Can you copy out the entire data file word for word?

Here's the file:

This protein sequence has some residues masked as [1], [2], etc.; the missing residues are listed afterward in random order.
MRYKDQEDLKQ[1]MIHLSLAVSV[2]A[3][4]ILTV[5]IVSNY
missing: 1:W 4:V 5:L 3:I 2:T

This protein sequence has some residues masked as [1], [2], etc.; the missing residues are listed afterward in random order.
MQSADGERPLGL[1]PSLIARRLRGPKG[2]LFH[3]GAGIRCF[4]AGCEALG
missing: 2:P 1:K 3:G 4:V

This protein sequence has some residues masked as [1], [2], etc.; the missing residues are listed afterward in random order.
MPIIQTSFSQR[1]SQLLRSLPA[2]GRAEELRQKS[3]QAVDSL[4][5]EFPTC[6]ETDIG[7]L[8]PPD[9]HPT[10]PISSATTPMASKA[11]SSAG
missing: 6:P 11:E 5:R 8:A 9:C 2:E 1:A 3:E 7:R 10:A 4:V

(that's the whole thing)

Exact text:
This protein sequence has some residues masked as [1], [2], etc.; the missing residues are listed afterward in random order.
MRYKDQEDLKQ[1]MIHLSLAVSV[2]A[3][4]ILTV[5]IVSNY
missing: 1:W 4:V 5:L 3:I 2:T

This protein sequence has some residues masked as [1], [2], etc.; the missing residues are listed afterward in random order.
MQSADGERPLGL[1]PSLIARRLRGPKG[2]LFH[3]GAGIRCF[4]AGCEALG
missing: 2:P 1:K 3:G 4:V

This protein sequence has some residues masked as [1], [2], etc.; the missing residues are listed afterward in random order.
MPIIQTSFSQR[1]SQLLRSLPA[2]GRAEELRQKS[3]QAVDSL[4][5]EFPTC[6]ETDIG[7]L[8]PPD[9]HPT[10]PISSATTPMASKA[11]SSAG
missing: 6:P 11:E 5:R 8:A 9:C 2:E 1:A 3:E 7:R 10:A 4:V